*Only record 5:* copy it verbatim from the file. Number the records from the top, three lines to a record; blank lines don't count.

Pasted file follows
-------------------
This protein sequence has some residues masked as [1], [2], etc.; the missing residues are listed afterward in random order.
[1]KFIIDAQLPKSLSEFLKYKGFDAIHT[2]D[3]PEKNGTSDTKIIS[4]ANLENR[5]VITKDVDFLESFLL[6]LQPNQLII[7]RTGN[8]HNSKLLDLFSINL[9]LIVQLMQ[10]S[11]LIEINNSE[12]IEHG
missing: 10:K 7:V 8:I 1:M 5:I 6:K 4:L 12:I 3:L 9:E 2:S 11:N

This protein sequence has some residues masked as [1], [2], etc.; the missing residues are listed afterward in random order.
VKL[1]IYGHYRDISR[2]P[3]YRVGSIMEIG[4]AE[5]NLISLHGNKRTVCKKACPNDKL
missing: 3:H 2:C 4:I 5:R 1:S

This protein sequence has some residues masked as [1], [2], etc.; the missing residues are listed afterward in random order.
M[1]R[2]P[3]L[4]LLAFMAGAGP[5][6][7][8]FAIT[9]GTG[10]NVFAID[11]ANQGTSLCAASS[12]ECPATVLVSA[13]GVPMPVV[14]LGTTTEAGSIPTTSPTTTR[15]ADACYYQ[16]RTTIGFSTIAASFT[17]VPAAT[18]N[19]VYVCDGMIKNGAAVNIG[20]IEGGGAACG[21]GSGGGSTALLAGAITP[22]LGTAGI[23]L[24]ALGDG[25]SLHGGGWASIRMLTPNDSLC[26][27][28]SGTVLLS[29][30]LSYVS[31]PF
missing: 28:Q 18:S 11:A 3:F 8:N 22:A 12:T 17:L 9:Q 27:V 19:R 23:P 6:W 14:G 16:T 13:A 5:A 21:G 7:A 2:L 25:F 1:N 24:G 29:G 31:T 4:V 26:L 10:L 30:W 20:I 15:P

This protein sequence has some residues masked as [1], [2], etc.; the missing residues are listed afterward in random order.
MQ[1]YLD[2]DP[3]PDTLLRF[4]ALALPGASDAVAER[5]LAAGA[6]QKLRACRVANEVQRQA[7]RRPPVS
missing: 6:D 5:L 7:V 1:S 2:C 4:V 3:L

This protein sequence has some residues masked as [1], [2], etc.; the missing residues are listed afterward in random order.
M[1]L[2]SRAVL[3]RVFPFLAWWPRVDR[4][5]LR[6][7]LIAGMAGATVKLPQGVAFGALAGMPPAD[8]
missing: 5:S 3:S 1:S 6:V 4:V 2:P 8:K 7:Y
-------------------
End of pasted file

This protein sequence has some residues masked as [1], [2], etc.; the missing residues are listed afterward in random order.
M[1]L[2]SRAVL[3]RVFPFLAWWPRVDR[4][5]LR[6][7]LIAGMAGATVKLPQGVAFGALAGMPPAD[8]
missing: 5:S 3:S 1:S 6:V 4:V 2:P 8:K 7:Y